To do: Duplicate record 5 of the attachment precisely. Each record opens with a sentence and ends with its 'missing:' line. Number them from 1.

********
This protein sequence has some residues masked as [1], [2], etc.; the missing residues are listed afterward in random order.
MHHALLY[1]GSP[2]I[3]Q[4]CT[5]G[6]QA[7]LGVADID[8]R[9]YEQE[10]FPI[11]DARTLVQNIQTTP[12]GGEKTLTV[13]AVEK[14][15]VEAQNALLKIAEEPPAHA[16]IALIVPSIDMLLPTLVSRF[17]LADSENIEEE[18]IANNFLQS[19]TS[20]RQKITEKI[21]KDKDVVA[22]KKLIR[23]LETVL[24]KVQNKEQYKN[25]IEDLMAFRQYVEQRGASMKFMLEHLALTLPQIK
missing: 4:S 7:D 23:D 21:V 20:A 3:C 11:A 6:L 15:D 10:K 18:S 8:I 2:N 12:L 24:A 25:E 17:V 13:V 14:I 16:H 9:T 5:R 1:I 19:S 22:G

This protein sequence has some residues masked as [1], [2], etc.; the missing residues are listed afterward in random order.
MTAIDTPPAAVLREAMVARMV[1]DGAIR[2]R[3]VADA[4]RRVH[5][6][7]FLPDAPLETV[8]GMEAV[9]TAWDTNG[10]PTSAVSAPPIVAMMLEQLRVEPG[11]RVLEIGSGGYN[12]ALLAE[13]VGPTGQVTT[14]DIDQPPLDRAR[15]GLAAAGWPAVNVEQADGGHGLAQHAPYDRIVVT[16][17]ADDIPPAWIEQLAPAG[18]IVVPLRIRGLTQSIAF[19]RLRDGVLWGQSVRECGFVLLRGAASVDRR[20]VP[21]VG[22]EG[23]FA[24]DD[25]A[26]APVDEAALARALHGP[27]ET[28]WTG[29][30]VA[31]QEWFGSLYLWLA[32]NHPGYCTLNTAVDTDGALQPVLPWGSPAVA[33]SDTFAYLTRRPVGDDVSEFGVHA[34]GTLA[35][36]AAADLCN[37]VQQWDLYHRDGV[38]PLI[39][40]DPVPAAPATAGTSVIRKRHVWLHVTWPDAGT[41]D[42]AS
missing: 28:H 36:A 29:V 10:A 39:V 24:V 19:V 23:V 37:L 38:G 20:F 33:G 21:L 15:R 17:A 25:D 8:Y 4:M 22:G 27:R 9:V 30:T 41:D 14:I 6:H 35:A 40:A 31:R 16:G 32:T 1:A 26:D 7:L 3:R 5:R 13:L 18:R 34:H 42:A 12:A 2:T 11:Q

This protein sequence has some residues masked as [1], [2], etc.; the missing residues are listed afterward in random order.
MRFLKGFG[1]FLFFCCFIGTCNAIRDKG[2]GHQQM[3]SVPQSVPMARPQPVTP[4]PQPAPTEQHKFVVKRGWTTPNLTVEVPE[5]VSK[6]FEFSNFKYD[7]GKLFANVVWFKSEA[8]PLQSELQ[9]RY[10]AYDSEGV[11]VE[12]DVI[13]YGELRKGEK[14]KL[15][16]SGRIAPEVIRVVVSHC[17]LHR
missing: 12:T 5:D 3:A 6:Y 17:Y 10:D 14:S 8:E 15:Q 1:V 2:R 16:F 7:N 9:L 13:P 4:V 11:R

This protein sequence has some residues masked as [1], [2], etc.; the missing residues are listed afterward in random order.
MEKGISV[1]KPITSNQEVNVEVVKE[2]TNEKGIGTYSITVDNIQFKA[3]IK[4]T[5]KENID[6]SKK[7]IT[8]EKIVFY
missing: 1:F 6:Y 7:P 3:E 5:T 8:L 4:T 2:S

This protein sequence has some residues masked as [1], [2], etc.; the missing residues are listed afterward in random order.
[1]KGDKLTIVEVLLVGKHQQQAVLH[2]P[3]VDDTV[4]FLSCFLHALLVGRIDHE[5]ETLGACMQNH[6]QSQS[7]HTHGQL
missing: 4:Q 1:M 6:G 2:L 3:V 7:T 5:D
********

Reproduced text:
This protein sequence has some residues masked as [1], [2], etc.; the missing residues are listed afterward in random order.
[1]KGDKLTIVEVLLVGKHQQQAVLH[2]P[3]VDDTV[4]FLSCFLHALLVGRIDHE[5]ETLGACMQNH[6]QSQS[7]HTHGQL
missing: 4:Q 1:M 6:G 2:L 3:V 7:T 5:D